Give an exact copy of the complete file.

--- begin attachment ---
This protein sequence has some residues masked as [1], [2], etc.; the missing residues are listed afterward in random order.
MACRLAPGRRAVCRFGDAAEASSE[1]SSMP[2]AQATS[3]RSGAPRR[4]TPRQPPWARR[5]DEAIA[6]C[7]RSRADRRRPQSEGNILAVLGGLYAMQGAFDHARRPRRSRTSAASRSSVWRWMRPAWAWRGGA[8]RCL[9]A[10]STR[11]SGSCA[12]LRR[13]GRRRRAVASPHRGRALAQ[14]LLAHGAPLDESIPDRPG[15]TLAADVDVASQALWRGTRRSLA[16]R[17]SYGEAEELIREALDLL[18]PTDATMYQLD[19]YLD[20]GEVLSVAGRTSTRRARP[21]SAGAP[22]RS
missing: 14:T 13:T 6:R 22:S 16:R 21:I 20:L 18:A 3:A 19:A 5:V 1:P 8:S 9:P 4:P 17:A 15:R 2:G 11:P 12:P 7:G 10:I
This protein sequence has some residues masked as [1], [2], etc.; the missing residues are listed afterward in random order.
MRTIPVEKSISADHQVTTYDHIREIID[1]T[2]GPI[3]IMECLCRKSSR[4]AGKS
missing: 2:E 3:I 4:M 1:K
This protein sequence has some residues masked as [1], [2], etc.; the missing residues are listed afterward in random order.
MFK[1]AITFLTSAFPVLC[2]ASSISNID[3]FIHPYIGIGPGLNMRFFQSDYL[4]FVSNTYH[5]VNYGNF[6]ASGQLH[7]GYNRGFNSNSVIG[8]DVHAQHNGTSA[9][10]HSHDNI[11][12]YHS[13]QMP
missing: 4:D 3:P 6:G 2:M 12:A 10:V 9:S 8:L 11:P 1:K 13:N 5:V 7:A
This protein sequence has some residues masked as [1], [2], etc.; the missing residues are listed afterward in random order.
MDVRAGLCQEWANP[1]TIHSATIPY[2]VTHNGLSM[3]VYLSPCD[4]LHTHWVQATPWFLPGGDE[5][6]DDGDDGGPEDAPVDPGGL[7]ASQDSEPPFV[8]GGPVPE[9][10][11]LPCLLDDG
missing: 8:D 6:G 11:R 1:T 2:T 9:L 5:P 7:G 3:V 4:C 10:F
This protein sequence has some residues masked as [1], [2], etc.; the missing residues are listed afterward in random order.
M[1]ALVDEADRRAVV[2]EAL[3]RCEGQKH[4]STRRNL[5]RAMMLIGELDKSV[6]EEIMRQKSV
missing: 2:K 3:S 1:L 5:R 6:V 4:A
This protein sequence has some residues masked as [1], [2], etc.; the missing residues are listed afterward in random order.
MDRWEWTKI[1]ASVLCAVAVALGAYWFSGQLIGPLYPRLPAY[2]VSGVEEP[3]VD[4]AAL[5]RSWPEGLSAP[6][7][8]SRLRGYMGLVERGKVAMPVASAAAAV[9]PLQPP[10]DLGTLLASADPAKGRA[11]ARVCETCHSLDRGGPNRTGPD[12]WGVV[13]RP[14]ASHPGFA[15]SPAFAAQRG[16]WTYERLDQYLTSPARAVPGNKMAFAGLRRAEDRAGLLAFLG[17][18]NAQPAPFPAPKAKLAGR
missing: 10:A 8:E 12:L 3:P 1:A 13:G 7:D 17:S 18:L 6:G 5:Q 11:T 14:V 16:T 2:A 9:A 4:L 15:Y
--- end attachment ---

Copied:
This protein sequence has some residues masked as [1], [2], etc.; the missing residues are listed afterward in random order.
MACRLAPGRRAVCRFGDAAEASSE[1]SSMP[2]AQATS[3]RSGAPRR[4]TPRQPPWARR[5]DEAIA[6]C[7]RSRADRRRPQSEGNILAVLGGLYAMQGAFDHARRPRRSRTSAASRSSVWRWMRPAWAWRGGA[8]RCL[9]A[10]STR[11]SGSCA[12]LRR[13]GRRRRAVASPHRGRALAQ[14]LLAHGAPLDESIPDRPG[15]TLAADVDVASQALWRGTRRSLA[16]R[17]SYGEAEELIREALDLL[18]PTDATMYQLD[19]YLD[20]GEVLSVAGRTSTRRARP[21]SAGAP[22]RS
missing: 14:T 13:T 6:R 22:S 16:R 21:I 20:L 18:A 3:A 19:A 5:V 1:P 8:S 9:P 4:P 17:A 15:R 2:G 11:P 12:P 7:G 10:I
This protein sequence has some residues masked as [1], [2], etc.; the missing residues are listed afterward in random order.
MRTIPVEKSISADHQVTTYDHIREIID[1]T[2]GPI[3]IMECLCRKSSR[4]AGKS
missing: 2:E 3:I 4:M 1:K
This protein sequence has some residues masked as [1], [2], etc.; the missing residues are listed afterward in random order.
MFK[1]AITFLTSAFPVLC[2]ASSISNID[3]FIHPYIGIGPGLNMRFFQSDYL[4]FVSNTYH[5]VNYGNF[6]ASGQLH[7]GYNRGFNSNSVIG[8]DVHAQHNGTSA[9][10]HSHDNI[11][12]YHS[13]QMP
missing: 4:D 3:P 6:G 2:M 12:A 10:V 9:S 8:L 11:P 1:K 13:N 5:V 7:A
This protein sequence has some residues masked as [1], [2], etc.; the missing residues are listed afterward in random order.
MDVRAGLCQEWANP[1]TIHSATIPY[2]VTHNGLSM[3]VYLSPCD[4]LHTHWVQATPWFLPGGDE[5][6]DDGDDGGPEDAPVDPGGL[7]ASQDSEPPFV[8]GGPVPE[9][10][11]LPCLLDDG
missing: 8:D 6:G 11:R 1:T 2:T 9:L 5:P 7:G 3:V 4:C 10:F
This protein sequence has some residues masked as [1], [2], etc.; the missing residues are listed afterward in random order.
M[1]ALVDEADRRAVV[2]EAL[3]RCEGQKH[4]STRRNL[5]RAMMLIGELDKSV[6]EEIMRQKSV
missing: 2:K 3:S 1:L 5:R 6:V 4:A
This protein sequence has some residues masked as [1], [2], etc.; the missing residues are listed afterward in random order.
MDRWEWTKI[1]ASVLCAVAVALGAYWFSGQLIGPLYPRLPAY[2]VSGVEEP[3]VD[4]AAL[5]RSWPEGLSAP[6][7][8]SRLRGYMGLVERGKVAMPVASAAAAV[9]PLQPP[10]DLGTLLASADPAKGRA[11]ARVCETCHSLDRGGPNRTGPD[12]WGVV[13]RP[14]ASHPGFA[15]SPAFAAQRG[16]WTYERLDQYLTSPARAVPGNKMAFAGLRRAEDRAGLLAFLG[17][18]NAQPAPFPAPKAKLAGR
missing: 10:A 8:E 12:L 3:P 1:A 13:G 7:D 17:S 18:L 6:G 5:Q 11:T 14:V 16:T 2:A 9:A 4:L 15:Y